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Hellspark Paperback – January 2, 1998


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Product Details

  • Paperback: 336 pages
  • Publisher: Meisha Merlin Publishing Inc.; 1 edition (January 2, 1998)
  • Language: English
  • ISBN-10: 0965834522
  • ISBN-13: 978-0965834520
  • Product Dimensions: 0.8 x 5.8 x 9 inches
  • Shipping Weight: 1 pounds
  • Average Customer Review: 4.8 out of 5 stars  See all reviews (42 customer reviews)
  • Amazon Best Sellers Rank: #630,107 in Books (See Top 100 in Books)

Editorial Reviews

Review

"A wealth of unique imagery and rich characterization makes Hellspark a thoroughly satisfying book." -- Lawrence Watt-Evans

"Hellspark has some really fascinating settings, a familiar but well constructed plot, and good action scenes." -- S.F. Chronicle

"Janet Kagan writes terrific science fiction. Imaginative and insightful with characters you really care about." -- A. C. Crispin

"Kagan does have a dry and effective sense of humor, of the sort that I enjoy in Steven Brust's books." -- Amazing Stories

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Customer Reviews

Wonderful stories, wonderful work!
Andrew J. Buehler
I first read this book as a teenager and have since read it a few more times.
Khita
I am hoping to be a writer like you someday.
Agunow@aol.com, Genna Gunow

Most Helpful Customer Reviews

19 of 21 people found the following review helpful By Kirsten A. Edwards on February 17, 2000
Format: Paperback Verified Purchase
It is one of the pleasurable paradoxes of HELLSPARK that the protagonist Tocohl Sosumo's ability to get inside every human (and alien) culture also makes her the ultimate outsider. Hellsparks, the race of traders, diplomats, judges and free-wheeling adventurers from which the title is taken, want to communicate with everybody, no matter what it costs. They usually succeed, and always pay the price. Most teens I know empathize with the desirability of being part of an "in" group and the pains of having to stand outside. The teens with whom I've shared this book are no exception. HELLSPARK resonates with their experience. The characters, especially Tocohl, play with every gradation of belonging. Janet Kagan deftly mixes a fast-paced mystery, exotic, unique and alien cultures, and the fundamentally human question of where and how people fit together. It's well-nigh irresistable. But perhaps best of all is Kagan's authorial voice. Pure and simple, she's fun to read. Even her Star Trek novel (UHURA'S SONG) a type of book (media tie-in) for which I often have little patience, was a treat! Don't miss this one. (This review was excerpted and expanded from my review in The WASHrag, a review journal for Western Washington young adult services' librarians).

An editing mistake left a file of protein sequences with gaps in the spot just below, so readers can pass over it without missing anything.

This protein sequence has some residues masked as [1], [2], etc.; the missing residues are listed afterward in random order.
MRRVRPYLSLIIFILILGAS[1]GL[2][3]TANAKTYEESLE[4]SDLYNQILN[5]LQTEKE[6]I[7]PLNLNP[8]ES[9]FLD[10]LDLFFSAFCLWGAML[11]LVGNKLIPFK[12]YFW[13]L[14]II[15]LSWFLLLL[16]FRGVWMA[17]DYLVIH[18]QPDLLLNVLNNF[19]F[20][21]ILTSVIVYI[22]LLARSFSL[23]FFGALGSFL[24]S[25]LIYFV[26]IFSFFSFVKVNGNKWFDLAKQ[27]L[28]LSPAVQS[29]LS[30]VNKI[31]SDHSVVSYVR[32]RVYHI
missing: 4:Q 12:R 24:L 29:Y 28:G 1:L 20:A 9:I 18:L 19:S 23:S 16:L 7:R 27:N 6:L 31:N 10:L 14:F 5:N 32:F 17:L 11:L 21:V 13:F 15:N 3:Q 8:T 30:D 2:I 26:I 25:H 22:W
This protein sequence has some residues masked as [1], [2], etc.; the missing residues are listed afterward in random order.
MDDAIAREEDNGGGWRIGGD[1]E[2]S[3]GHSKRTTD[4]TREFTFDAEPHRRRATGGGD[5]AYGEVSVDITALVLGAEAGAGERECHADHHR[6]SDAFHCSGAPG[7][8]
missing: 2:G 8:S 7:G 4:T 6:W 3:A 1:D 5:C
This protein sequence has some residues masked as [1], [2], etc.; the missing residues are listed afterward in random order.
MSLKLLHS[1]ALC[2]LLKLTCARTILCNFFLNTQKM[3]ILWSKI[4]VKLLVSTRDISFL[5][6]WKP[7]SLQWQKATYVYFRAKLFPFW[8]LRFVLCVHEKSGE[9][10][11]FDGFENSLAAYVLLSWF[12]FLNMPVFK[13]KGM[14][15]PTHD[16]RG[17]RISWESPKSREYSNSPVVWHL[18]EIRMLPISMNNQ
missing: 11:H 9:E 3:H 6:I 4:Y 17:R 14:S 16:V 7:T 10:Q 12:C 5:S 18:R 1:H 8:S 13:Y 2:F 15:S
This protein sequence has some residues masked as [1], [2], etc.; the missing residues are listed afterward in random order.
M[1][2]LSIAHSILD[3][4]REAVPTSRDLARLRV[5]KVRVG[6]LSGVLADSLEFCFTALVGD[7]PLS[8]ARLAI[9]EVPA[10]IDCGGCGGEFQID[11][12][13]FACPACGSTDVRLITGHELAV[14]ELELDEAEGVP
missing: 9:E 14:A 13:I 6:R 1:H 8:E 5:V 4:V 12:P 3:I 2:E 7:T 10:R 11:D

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12 of 13 people found the following review helpful By "kangarex" on June 27, 2002
Format: Paperback
Hellspark is quite possibly my single favorite book - and I read an awful lot of books. All of Janet Kagan's books are wonderful, and my only gripe with her as an author is that she's only written three so far (Please Ma'am can I have some more?) Hellspark is a fascinating first contact book, with a crystal clear look at how our culture informs our assumptions, and the huge messes those assumptions can cause. Tocohl Susumo (our Hellspark protagonist) is wonderful as the only good cultural interpreter in a mass of surveyors from vastly different worlds, Maggy, her computer is a delightful mix of rapid thinking and small-child personality, and her aliens (the Sprookje) are truly alien without being unbelievable or trite. If you've already read this one, go on and try Mirabile and Uhura's Song, which are also wonderful reads.
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9 of 11 people found the following review helpful By Barb Caffrey VINE VOICE on August 8, 2003
Format: Paperback
"Hellspark," by Janet Kagan, is a flat out readable book. It gets everything right, from the science to the psychology to the anthropology -- everything works.